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Korematsu Day honors civil rights activist

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From page A4 | January 29, 2013 |

Fred Korematsu proudly shows off his Presidential Medial of Freedom, awarded by President Bill Clinton. Korematsu died in 2005 at the age of 86. Photo courtesy of Fred T. Korematsu Institute for Civil Rights and Education

State Superintendent of Public Instruction Tom Torlakson encourages all Californians to observe the third annual Fred Korematsu Day of Civil Liberties and the Constitution, as well as participate in the Korematsu Day events throughout California.

“History offers us many lessons, among them the cost of war and racism, and the strength it takes to achieve justice,” said Torlakson. “Korematsu Day gives us an opportunity to reflect on all this and more.”

Korematsu Elementary School, 3100 Loyola Drive in Davis, is named in Korematsu’s honor.

Korematsu Day is Wednesday. Fred T. Korematsu was born in Oakland on Jan. 30, 1919. After the bombing of Pearl Harbor in 1941, he defied President Franklin D. Roosevelt’s Executive Order 9066, which authorized the U.S. military to forcibly remove more than 120,000 people of Japanese descent from their homes and incarcerate them in camps throughout the country. Two-thirds of the people were American citizens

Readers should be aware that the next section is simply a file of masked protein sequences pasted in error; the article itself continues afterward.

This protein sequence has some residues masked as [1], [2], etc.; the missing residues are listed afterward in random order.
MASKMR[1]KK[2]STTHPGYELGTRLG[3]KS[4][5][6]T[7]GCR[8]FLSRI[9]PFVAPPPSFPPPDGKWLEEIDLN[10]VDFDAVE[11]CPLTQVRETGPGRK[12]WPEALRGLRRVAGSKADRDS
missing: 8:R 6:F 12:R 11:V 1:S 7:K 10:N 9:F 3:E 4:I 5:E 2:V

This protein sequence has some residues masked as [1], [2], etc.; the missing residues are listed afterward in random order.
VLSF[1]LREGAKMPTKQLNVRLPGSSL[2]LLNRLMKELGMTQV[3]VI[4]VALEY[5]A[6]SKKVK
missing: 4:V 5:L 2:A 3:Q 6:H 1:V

Korematsu was arrested and convicted of violating the federal order. He lost appeals all the way up to the U.S. Supreme Court. Four decades later, his conviction was overturned in federal court after a legal historian discovered evidence proving U.S. intelligence agencies knew that Japanese-Americans posed no military threat to the country during World War II.

Korematsu went on to champion the cause of civil liberties, not only seeking redress for Japanese-Americans who were wrongfully incarcerated, but also traveling the country to advocate for the civil rights of other victims, especially after 9/11. He received the nation’s highest civilian honor, the Presidential Medal of Freedom, from President Bill Clinton. Korematsu died in 2005 at the age of 86.

Karen Korematsu, Fred’s daughter and the co-founder of the Fred T. Korematsu Institute for Civil Rights and Education in San Francisco, visited the Davis school in 2011. When she entered the school’s multipurpose room, she was overcome with emotion when she saw more than 200 eager youngsters sitting quietly in rows — almost every one of the was wearing a white T-shirt bearing an image of her father’s face.

“This is so exciting,” she told the students. “He would be really amazed and proud of all of you.

“My daddy stood up for what is right — he thought that what the government did in 1942, when they decided to take anyone who looked Japanese and put them in prisons … he thought that was wrong. He decided to fight against the government because he thought he was right.

“So when you think of Fred Korematsu, stand up for what is right.”

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